al-Abbas ibn al-Ma'mun

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Al-Abbas ibn al-Ma'mun (died 838 CE) was an Arab prince and general, the son of the Abbasid Caliph al-Ma'mun (r. 813–833 CE). A distinguished military leader in the Byzantine–Arab Wars, he was passed over in the succession in favour of his uncle al-Mu'tasim (r. 833–842 CE). In 838, he was arrested for his involvement in a failed conspiracy against Mu'tasim, and died in prison.


Abbas was the only son of Ma'mun, who in 828–829 appointed him as governor of Al-Jazira (Upper Mesopotamia) and the Mesopotamian military frontier zone (thughur) with the Byzantine Empire. Abbas distinguished himself in the expeditions against Byzantium for his bravery.[1] In the summer of 830, Abbas led an expedition against the Khurramite rebels of Babak Khorramdin in Azerbaijan. The campaign was accompanied by a contingent of Byzantine captives under the renegade general Manuel the Armenian, who, given Abbas's relative inexperience, may have been the actual commander of the army.[2] Abbas's force met with some success against the Khurramites, and began its return. As it passed near the Byzantine frontier at Adata, Manuel, having earned the confidence of Abbas and his Arab officers, persuaded Abbas to cross the nearby passes and raid Byzantine territory. Once there, Manuel took advantage of a hunt to disarm Abbas and his entourage and defect back to the Empire, along with some of the other Byzantine captives. Abbas with his men were left behind and after rejoining their army, they retreated back over the mountains into the Caliphate.[3]

Map of Byzantine Asia Minor and the Byzantine-Arab frontier region in the middle of the 9th century.

In the next year, however, Abbas accompanied his father and uncle in a major expedition into Byzantine Anatolia. After the Arab army crossed the Cilician Gates and took Heraclea Cybistra in early July, it divided in three corps, headed by the Caliph, Mu'tasim and Abbas, and proceeded to raid across Cappadocia. The other two forces achieved little of consequence in the already repeatedly devastated area, but Abbas met with more success: he forced the town of Tyana to capitulate and razed it, and met and defeated the Byzantine army under the emperor Theophilos (r. 829–842) in a minor skirmish.[4] Ma'mun kept up the pressure on Byzantium in 832, with his army capturing the strategically important fortress of Loulon, and in late 832 the Caliph began gathering a huge army and announced that he intended to conquer and colonize Anatolia step by step, and finally subjugate the Empire by capturing Constantinople itself. Consequently, on 25 May 833, Abbas with the advance force marched into Byzantine territory and began creating a military base at the site of Tyana. The site had been fortified and awaited the arrival of the Caliph's army, which in early July crossed into Anatolia. At this juncture, fortunately for the Byzantines, Ma'mun fell ill and died, although some modern scholars speculate that his death may have been the result of a coup.[5][6]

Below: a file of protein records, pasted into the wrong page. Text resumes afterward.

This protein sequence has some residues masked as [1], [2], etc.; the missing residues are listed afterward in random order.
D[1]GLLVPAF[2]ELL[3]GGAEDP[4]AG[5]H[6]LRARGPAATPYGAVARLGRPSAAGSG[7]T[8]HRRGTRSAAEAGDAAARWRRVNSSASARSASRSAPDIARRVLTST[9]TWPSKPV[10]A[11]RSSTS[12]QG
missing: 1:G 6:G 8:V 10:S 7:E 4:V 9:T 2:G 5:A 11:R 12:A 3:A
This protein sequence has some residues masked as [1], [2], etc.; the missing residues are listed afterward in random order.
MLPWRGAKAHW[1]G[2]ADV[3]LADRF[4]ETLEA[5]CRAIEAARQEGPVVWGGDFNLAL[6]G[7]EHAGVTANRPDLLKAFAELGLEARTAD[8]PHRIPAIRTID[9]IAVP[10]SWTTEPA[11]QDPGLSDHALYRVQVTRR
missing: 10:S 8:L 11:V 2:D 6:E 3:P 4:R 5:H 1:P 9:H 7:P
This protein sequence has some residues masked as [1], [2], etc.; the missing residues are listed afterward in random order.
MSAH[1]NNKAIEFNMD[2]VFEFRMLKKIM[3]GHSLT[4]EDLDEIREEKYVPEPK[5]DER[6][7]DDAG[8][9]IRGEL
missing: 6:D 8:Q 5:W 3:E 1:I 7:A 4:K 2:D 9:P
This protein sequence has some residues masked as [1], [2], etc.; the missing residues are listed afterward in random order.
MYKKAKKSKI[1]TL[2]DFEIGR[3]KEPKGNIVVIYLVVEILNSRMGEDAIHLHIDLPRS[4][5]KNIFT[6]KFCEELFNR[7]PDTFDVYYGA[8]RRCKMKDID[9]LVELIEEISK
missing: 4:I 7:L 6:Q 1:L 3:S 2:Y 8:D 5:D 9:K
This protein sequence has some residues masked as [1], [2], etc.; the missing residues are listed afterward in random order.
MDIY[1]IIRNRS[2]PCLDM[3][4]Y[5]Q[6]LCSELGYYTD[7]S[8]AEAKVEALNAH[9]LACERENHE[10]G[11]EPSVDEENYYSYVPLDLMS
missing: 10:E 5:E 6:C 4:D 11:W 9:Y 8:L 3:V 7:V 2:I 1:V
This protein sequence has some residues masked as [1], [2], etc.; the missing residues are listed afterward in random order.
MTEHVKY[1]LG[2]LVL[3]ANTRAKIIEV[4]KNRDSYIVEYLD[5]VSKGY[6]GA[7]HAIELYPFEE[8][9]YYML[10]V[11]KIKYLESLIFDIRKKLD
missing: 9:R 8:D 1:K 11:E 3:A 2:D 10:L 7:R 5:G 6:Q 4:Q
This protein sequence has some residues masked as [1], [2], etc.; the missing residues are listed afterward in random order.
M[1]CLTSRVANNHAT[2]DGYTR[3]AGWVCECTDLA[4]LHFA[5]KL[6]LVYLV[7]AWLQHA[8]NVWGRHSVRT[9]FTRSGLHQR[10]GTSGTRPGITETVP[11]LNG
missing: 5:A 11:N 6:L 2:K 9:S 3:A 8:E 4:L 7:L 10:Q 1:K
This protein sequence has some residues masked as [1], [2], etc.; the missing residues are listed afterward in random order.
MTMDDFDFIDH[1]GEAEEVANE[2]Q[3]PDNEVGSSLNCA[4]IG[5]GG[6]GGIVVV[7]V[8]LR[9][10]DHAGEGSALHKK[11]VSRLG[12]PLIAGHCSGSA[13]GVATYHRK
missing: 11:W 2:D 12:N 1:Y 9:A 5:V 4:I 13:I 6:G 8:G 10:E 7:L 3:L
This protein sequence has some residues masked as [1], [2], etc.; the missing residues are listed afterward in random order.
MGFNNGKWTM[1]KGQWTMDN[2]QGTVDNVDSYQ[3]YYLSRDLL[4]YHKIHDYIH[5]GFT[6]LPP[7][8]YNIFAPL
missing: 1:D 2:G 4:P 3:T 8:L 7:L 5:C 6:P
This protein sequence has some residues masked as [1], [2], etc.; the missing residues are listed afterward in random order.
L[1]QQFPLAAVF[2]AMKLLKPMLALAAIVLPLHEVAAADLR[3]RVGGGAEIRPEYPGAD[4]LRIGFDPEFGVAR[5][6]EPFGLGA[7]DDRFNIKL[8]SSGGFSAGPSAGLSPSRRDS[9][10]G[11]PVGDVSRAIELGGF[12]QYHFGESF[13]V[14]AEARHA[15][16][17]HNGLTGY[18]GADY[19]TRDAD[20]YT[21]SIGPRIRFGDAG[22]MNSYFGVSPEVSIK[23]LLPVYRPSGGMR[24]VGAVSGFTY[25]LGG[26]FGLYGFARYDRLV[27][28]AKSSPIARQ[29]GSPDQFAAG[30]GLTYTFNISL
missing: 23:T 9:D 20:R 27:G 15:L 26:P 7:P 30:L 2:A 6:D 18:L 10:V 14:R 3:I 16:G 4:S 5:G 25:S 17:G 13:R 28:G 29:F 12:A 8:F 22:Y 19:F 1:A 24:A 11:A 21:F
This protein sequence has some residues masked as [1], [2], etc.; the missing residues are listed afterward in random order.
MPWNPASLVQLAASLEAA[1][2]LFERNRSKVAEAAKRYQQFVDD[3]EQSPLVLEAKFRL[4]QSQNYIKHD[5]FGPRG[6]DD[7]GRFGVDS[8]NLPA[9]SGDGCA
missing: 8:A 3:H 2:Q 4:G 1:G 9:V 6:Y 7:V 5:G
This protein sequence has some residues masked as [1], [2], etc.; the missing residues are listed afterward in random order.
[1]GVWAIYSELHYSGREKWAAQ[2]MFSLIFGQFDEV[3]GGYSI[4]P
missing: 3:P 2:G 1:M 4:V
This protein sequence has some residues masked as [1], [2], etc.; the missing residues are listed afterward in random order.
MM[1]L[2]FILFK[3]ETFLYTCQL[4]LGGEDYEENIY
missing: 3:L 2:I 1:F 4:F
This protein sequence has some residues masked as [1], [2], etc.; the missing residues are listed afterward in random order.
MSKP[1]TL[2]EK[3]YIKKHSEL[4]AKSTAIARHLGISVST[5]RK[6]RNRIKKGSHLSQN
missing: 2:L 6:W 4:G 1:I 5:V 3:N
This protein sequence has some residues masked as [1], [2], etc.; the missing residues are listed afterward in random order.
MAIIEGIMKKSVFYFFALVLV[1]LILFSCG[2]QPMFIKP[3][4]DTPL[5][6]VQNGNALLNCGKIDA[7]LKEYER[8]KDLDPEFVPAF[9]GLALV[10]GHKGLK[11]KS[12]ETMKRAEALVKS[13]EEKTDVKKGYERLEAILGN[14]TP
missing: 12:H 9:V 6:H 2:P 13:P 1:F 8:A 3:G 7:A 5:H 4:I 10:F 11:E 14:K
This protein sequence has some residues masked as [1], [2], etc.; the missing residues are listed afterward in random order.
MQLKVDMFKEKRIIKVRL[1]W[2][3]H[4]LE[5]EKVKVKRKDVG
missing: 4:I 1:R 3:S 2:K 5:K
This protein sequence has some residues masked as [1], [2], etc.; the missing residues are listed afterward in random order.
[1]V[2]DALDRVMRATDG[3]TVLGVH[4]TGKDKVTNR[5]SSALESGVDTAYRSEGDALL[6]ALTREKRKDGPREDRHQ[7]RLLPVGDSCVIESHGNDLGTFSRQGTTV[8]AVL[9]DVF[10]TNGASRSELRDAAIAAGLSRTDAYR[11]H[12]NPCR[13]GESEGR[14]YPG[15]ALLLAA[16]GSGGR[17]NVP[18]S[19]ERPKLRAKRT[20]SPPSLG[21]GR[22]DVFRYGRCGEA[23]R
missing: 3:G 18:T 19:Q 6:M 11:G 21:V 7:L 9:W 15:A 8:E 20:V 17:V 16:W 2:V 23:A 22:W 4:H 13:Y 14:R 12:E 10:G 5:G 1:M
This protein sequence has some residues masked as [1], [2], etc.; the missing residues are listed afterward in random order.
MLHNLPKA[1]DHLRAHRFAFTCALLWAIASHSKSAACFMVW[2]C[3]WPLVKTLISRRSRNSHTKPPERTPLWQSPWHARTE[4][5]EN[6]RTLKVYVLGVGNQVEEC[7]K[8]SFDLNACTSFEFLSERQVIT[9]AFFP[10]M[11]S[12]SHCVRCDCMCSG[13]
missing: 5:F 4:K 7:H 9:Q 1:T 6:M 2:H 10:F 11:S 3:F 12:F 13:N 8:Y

Although Abbas was Ma'mun's son, the Caliph apparently had named his brother Mu'tasim as his heir shortly before his death. Abbas swiftly swore allegiance to Mu'tasim, but this turn of events was not popular among the assembled army, which tried to proclaim Abbas caliph. Abbas refused, and managed to assuage the troops' anger.[1][7] Nevertheless, Mu'tasim's hold on the throne was still shaky, and he abandoned Ma'mun's campaign; the new base at Tyana was razed, and the army returned to the Caliphate.[1][8] Despite his acceptance of his uncle's succession, Abbas became the focus of the factions opposed to Mu'tasim, and in particular his increasing reliance on and favour shown to his Turkish slave-soldiers (ghilman). This discontent resulted in a conspiracy led by the general 'Ujayf ibn 'Anbasa which aimed to kill Mu'tasim and place Abbas, who was aware of the plot, on the throne. The conspiracy was uncovered while Mu'tasim was campaigning against the Byzantines, with the Caliph informed of it just after his army had sacked Amorium. The resulting investigation, headed by Mu'tasim's trusted Turkish general Ashinas, resulted in the execution of most conspirators. This was broadened into a virtual purge of the army, in which the hitherto dominant Khurasani element was replaced with Mu'tasim's favoured Turks.[9] Abbas himself was imprisoned and died in prison at Manbij in 838,[1] while his male descendants were imprisoned and executed by Ashinas.[10]


  1. ^ a b c d Zetterstéen 1986, pp. 11–12.
  2. ^ Treadgold 1988, p. 272.
  3. ^ Treadgold 1988, p. 273.
  4. ^ Treadgold 1988, pp. 275–276, 279.
  5. ^ Treadgold 1988, pp. 279–281.
  6. ^ Gordon 2001, p. 47.
  7. ^ Gordon 2001, pp. 47–48.
  8. ^ Treadgold 1988, p. 281.
  9. ^ Gordon 2001, pp. 48–49, 76–78.
  10. ^ Gordon 2001, p. 77.